Make “Normal” Eating Your Project
One of the biggest problems in becoming a “normal” eater is working at it for a while, then giving up and going back to mindless eating or dieting. If you stop and start, no wonder you feel as if you aren’t getting very far. No innate defect is preventing your success, however. Rather, you’re underestimating what you need to do to change.
You’ve been to school and know that gaining proficiency in a subject takes focused attention for months or years, but generally this isn’t the mindset you use for learning to eat “normally.” Instead, you dabble at acquiring skills, become overwhelmed at what you don’t know and can’t do, feel disappointed, believe the process won’t work for you, and give up. Better to tell yourself, It will take time to become highly skilled, so I guess I’ll have to hunker down, put “normal” eating in the forefront and make it my #1 priority.
The process does work and it could work for you if you changed your expectations and stayed with it long enough. You have to think of learning to eat “normally” just as you do about getting an education. When you enter college, a training program, or any kind of class, you don’t expect to know at the start what you’ll know at the end of it. You recognize that you have lots to learn and will manage to do so by the time you’re done. You don’t get bent out of shape that you’re not as skilled as those with more practice. This is the mindset you need to teach yourself “normal” eating attitudes and behaviors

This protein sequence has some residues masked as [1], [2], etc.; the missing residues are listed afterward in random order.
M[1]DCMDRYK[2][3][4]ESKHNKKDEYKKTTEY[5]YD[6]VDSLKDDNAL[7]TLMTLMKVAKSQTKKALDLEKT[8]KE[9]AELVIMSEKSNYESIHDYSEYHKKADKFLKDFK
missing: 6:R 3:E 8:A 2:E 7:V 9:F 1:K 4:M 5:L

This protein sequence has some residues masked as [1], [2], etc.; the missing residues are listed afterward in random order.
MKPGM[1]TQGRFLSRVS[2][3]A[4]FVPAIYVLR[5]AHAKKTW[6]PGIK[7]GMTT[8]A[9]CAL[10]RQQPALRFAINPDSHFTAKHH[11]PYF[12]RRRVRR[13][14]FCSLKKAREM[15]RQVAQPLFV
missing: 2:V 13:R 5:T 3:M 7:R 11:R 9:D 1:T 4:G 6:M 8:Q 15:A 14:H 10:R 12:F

You also have to work intensely hard, as you would in school. Homework, studying, spending hours practicing, and devising methods to remember what you’re supposed to know. You will not succeed unless you view the process exactly this way. You can’t eat mindfully for one meal or one week, then forget about learning eating skills, and expect to succeed. This will only get you frustrated. You have to put in the effort and give the process the attention you would give to learning other skills or bodies of information.
People who succeed push themselves to eat “normally” every single day. They spend quality time focused exclusively on changing their irrational thinking. They recognize that change will take months or years. Of course, if you’re depressed, it’s harder to stay hopeful and sustain motivation; if you have ADD/ADHD, it’s tougher to keep focused on building skills; if you’re anxious, it’s more difficult to manage emotions without food. But most of you have finished some type of formal learning in spite of these difficulties because you busted your butts to do so. Give yourself over completely to the process with every fiber of your being, and you will see the changes you want in your eating.